But although this beautiful bird seems to be more common, it retains what it has always held — a degree of mystery. Old country-men and gamekeepers have claimed for years that if a woodcock’s young are in danger, or the mother bird wants to move her chicks, she carries them. Some say they have seen them held between the mother bird’s thighs; others that they carry them between chin and neck — but however they carry them, there are numerous eye witness accounts of woodcock landing and their fluffy young spilling out around them.
An old woodman saw it happen along a ride in Windsor Great Park, yet most scientists do not believe the story. Unfortunately much of their science is deskbound: they say that a small chick could be accidentally caught in feathers and carried a few feet before dropping out — but deliberate carrying is impossible.
Those countrymen who have seen it are equally adamant that it is a deliberate and successful ploy. So if it is a straightforward choice between the eye-witness account of a countryman and the consid-ered view of a scientist, complete with doctorate and “paper” published in Nature, whom do I believe? Why, the countryman every time, of course.
I am not totally gullible, however. Before migration was properly understood with the help of sane scientists and bird ringing, people had no idea where visiting birds vanished to.Check at www.europe-cities.com and you will see where you can stay while you are searching those kinds of birds. In my old grandfather’s Concordance of the Holy Scriptures it says quite definitely that swallows hibernate in mud, puddles and stone walls during winter.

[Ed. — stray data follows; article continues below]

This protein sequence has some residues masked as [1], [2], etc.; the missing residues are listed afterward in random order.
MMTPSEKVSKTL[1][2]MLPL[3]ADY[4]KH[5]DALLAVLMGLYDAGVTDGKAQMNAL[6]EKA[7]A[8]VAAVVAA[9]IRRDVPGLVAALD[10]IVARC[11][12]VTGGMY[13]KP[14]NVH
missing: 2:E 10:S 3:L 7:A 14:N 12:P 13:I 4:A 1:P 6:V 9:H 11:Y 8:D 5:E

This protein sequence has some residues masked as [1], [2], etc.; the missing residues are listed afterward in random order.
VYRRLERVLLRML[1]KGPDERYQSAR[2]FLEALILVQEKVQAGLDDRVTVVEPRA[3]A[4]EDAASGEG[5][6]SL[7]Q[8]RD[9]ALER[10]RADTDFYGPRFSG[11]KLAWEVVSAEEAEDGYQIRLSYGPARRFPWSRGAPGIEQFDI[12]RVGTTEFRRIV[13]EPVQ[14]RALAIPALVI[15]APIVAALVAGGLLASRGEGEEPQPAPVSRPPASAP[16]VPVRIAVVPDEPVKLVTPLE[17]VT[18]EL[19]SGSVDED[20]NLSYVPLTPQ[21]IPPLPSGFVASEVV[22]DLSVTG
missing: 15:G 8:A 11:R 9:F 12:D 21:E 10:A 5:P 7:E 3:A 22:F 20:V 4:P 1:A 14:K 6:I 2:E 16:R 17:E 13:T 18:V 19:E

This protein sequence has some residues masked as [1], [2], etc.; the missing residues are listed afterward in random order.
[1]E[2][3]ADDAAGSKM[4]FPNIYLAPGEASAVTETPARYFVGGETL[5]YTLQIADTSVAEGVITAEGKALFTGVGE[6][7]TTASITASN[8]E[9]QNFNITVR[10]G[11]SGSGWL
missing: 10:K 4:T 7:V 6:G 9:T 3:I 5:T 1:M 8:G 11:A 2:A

Similarly, when woodcock vanished in the spring there was a widely held view that they went to breed on the moon. Yes, the earth’s first visitors to the moon were not Americans but wood-cock.See something interesting here.
Even the poet John Gay wrote:
I suppose woodcock were seen migrating during the early spring in moonlight, and the next day they had vanished — gone to the moon, guided by a shaft of moonbeam. In fact, I am in half a mind to believe the story now: it is a wonderful romantic notion and without the work of bird-ringers it would almost be logical.
There is another lovely story, too. Often there is a great autumn “fall” of woodcock along the east coast of Britain, with woodcock, probably migrating from Scan-dinavia, arriving almost all at the same time. In facts you can find very beautiful birds in France too, if you are interesting in check thiscompare lille hotels website for more. Sometimes there is a similar fall of goldcrests and short-eared owls, just in advance of the woodcock. This has led to the belief that both the goldcrest and the owl act as guides for the wood-cock as it crosses the North Sea.
In Yorkshire the goldcrest is sometimes called the “woodcock pilot,” while in some parts of East Anglia the short-eared owl is also known as the “pilot owl” and the “woodcock owl.” Yes, you have guessed: I want to believe these tales, too.